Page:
The University of Georgia and WRD recently began a four-year cooperative study into the effects of coyotes on fawns, and it will result in a significant reduction of coyotes on two middle Georgia WMAs.
“We know from previous research that coyotes are having some impact on Southeastern deer herds,” said Dr. Karl Miller, professor of wildlife ecology and management at The University of Georgia. “To determine the extent of that impact, we first need to generate reliable estimates of coyote populations.”
DNA found in deposited scats will be used to identify individual coyotes. Researchers will also evaluate the seasonal diet of coyotes and assess the extent to which they impact fawn recruitment by conducting an intensive coyote removal at B. F. Grant and Cedar Creek WMAs.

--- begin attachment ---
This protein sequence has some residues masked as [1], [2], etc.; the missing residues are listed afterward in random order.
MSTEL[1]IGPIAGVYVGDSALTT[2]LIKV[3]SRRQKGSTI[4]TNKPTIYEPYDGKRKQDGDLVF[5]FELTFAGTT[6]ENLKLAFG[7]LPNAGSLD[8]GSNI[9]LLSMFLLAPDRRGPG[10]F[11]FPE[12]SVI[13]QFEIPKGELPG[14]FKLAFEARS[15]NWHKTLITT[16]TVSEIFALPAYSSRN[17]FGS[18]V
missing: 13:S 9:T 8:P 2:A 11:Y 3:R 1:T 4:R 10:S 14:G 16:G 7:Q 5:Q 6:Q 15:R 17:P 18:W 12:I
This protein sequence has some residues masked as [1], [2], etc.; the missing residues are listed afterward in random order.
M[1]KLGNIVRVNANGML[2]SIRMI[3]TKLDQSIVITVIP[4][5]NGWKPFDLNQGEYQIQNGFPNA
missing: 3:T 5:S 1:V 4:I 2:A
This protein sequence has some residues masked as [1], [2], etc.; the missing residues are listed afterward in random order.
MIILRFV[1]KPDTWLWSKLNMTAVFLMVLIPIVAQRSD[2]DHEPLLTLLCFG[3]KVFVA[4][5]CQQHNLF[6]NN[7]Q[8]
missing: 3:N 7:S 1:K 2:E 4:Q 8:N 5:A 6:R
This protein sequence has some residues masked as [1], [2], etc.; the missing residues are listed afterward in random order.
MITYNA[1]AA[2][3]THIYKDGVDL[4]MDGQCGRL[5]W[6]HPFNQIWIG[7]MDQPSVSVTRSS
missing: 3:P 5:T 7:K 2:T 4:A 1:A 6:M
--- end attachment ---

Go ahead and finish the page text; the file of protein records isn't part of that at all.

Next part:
Graduate students began work on the two WMAs earlier this fall by conducting trail-camera surveys. These surveys will be done repeatedly throughout the study to assess fawn-to-doe ratios before and after the coyote removal. Later this winter, they plan to begin monitoring coyote abundance by setting up scent station and scat deposition transects that will traverse nearly 24,000 acres.